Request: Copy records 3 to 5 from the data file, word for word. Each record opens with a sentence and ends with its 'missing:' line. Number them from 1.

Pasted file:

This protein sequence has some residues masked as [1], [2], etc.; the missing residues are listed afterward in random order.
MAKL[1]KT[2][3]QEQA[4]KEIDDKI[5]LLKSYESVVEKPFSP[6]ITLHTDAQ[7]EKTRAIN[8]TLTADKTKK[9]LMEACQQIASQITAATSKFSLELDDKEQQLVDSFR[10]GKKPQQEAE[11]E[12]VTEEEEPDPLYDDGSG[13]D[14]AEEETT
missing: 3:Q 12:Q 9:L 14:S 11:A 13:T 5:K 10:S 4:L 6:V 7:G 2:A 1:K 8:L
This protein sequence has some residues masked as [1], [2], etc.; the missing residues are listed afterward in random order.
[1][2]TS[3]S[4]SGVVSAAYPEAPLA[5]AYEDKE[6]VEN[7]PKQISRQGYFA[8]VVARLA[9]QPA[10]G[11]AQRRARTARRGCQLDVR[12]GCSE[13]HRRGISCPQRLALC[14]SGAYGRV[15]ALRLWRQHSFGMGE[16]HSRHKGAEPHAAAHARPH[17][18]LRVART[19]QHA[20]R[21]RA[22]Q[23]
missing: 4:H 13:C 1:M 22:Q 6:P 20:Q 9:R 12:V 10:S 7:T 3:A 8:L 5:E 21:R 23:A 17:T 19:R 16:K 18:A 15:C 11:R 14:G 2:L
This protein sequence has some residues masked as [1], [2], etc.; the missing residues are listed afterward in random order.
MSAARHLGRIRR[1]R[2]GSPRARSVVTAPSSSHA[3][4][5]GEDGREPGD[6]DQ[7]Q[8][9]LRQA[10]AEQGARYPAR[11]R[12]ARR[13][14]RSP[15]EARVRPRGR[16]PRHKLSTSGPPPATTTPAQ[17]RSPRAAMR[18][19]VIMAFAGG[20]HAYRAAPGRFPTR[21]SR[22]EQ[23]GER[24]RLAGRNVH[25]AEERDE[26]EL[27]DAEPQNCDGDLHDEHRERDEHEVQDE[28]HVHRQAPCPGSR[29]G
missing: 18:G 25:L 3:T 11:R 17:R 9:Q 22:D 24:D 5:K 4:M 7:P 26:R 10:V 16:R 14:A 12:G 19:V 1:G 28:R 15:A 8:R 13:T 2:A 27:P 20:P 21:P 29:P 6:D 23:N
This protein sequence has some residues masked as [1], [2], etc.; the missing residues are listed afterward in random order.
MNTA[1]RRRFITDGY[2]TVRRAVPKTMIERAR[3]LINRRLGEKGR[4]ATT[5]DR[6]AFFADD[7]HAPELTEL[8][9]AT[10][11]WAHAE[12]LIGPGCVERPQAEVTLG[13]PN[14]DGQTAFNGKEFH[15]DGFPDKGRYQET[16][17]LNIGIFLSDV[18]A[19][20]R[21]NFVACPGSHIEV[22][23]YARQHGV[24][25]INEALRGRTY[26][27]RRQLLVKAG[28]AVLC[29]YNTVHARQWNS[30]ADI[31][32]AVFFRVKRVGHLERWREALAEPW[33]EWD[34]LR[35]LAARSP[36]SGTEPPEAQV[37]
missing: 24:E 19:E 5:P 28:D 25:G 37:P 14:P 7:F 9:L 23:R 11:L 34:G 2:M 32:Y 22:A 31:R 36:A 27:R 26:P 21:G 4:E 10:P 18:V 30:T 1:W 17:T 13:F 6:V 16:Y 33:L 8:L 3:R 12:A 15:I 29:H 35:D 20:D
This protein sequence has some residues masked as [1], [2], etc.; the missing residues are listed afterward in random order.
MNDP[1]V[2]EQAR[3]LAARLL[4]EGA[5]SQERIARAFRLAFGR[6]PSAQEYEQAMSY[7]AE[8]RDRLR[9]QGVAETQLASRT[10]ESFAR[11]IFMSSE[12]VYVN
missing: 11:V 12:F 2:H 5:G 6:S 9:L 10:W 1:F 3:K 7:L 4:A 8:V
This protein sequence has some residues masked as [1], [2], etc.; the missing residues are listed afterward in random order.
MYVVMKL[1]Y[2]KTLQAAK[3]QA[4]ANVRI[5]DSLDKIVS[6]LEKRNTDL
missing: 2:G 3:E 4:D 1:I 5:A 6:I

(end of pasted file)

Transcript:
This protein sequence has some residues masked as [1], [2], etc.; the missing residues are listed afterward in random order.
MSAARHLGRIRR[1]R[2]GSPRARSVVTAPSSSHA[3][4][5]GEDGREPGD[6]DQ[7]Q[8][9]LRQA[10]AEQGARYPAR[11]R[12]ARR[13][14]RSP[15]EARVRPRGR[16]PRHKLSTSGPPPATTTPAQ[17]RSPRAAMR[18][19]VIMAFAGG[20]HAYRAAPGRFPTR[21]SR[22]EQ[23]GER[24]RLAGRNVH[25]AEERDE[26]EL[27]DAEPQNCDGDLHDEHRERDEHEVQDE[28]HVHRQAPCPGSR[29]G
missing: 18:G 25:L 3:T 11:R 17:R 9:Q 22:D 24:D 5:K 4:M 7:P 26:R 10:V 16:R 14:A 12:G 19:V 1:G 28:R 15:A 8:R 13:T 2:A 27:P 20:P 21:P 29:P 6:D 23:N
This protein sequence has some residues masked as [1], [2], etc.; the missing residues are listed afterward in random order.
MNTA[1]RRRFITDGY[2]TVRRAVPKTMIERAR[3]LINRRLGEKGR[4]ATT[5]DR[6]AFFADD[7]HAPELTEL[8][9]AT[10][11]WAHAE[12]LIGPGCVERPQAEVTLG[13]PN[14]DGQTAFNGKEFH[15]DGFPDKGRYQET[16][17]LNIGIFLSDV[18]A[19][20]R[21]NFVACPGSHIEV[22][23]YARQHGV[24][25]INEALRGRTY[26][27]RRQLLVKAG[28]AVLC[29]YNTVHARQWNS[30]ADI[31][32]AVFFRVKRVGHLERWREALAEPW[33]EWD[34]LR[35]LAARSP[36]SGTEPPEAQV[37]
missing: 24:E 19:E 5:P 28:D 25:G 37:P 14:P 7:F 9:L 23:R 11:L 34:G 2:M 32:Y 22:A 31:R 36:A 27:R 26:P 21:G 4:E 10:P 18:V 30:T 1:W 17:T 13:F 6:V 16:Y 33:L 8:L 3:R 12:A 15:I 29:H 35:D 20:D
This protein sequence has some residues masked as [1], [2], etc.; the missing residues are listed afterward in random order.
MNDP[1]V[2]EQAR[3]LAARLL[4]EGA[5]SQERIARAFRLAFGR[6]PSAQEYEQAMSY[7]AE[8]RDRLR[9]QGVAETQLASRT[10]ESFAR[11]IFMSSE[12]VYVN
missing: 11:V 12:F 2:H 5:G 6:S 9:L 10:W 1:F 3:K 7:L 4:A 8:V